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Human Shields Remain at Potential Targets

Human Shields Remain at Potential Targets


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BAGHDAD, Iraq (AP) -- When the allied missile attack on Iraq started Friday, Ingrid Ternert did not budge.

The Swedish math and physics teacher was among at least 12 "human shields" pledging to remain at a potential airstrike target: the Al-Douri power plant, which was damaged in the 1991 Gulf War. Ternert said she was risking her life because Iraqi children will suffer if the plant is destroyed.

"I'm here to try and protect this plant from getting bombed," she told journalists taken to visit the power station. "This is my way of showing that the people of Iraq have suffered enough."

The human shields hail from France, Sweden, Switzerland, Turkey and the United States. They said they wanted to support Iraqi citizens against a war they called unjust and criminal.

The 56-year-old Ternert and the others have been at Al-Douri since Feb. 13, surviving on water and dried food and sleeping four to a room.

U.S. officials have said there is no way to guarantee the shields' safety.

It is not known how many human shields remained in Iraq, although there were estimates that more than 100 were heading to the country during the buildup to this week's attack by the U.S.-led coalition.

The volunteers at Al-Douri said they knew of at least five other Americans elsewhere in the country. But many civilians left days ago.

Five foreigners who went to Iraq intending to be human shields were forced out of the country just days before the war started because they criticized the government's choice of sites to protect, the head of the group said.

Ken O'Keefe, of Haleiwa, Hawaii, said his group chose locations "essential to the civilian population," such as food storage warehouses. But he said the Iraqi government wanted the shields in more sensitive locations.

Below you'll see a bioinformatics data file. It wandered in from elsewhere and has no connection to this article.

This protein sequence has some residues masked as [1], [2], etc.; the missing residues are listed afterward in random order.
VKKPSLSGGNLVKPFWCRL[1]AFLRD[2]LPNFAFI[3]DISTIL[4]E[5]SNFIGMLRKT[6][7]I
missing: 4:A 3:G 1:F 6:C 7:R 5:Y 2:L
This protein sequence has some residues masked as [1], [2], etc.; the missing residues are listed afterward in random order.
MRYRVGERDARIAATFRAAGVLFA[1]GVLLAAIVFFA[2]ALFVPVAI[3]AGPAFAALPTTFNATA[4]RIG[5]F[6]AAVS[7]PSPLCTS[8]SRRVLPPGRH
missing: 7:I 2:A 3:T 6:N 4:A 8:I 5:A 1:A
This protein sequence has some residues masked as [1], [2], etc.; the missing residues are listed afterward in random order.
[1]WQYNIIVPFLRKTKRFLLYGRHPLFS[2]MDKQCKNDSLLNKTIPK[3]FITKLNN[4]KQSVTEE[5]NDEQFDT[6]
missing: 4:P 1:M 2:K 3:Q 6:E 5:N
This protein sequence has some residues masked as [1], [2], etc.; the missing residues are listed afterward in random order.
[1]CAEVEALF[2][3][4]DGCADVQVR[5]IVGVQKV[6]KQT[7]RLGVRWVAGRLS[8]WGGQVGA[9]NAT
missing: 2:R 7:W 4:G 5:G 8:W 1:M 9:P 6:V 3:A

Several others who drove from London to Baghdad on double-decker buses last month returned home, said Christian Briggs, a spokesman for the group of mostly European activists. They feared for their safety or had financial concerns, he said.

Maria Ermanno, chairwoman of the Swedish Peace and Arbitration Society, Sweden's largest peace group, urged human shields to leave Iraq at the end of last month, saying they were being used for propaganda purposes by Saddam Hussein.

The Rev. Frederick K. Boyle, pastor of the Millbrook United Methodist Church in Randolph, N.J., planned to travel to Baghdad as a human shield but then joined a Christian humanitarian mission and left the country after about a week.

He believed the human shields were working too closely with the Iraqi government, he said.

"As an American, and as a patriot, and as a pastor, I did not feel at all comfortable in having my mission compromised in that way," Boyle said.

Carly Roberts, a spokeswoman at Human Shield Action's London headquarters, denied the group was under the Iraqi government's influence.

(Copyright 2003 by The Associated Press. All Rights Reserved.)

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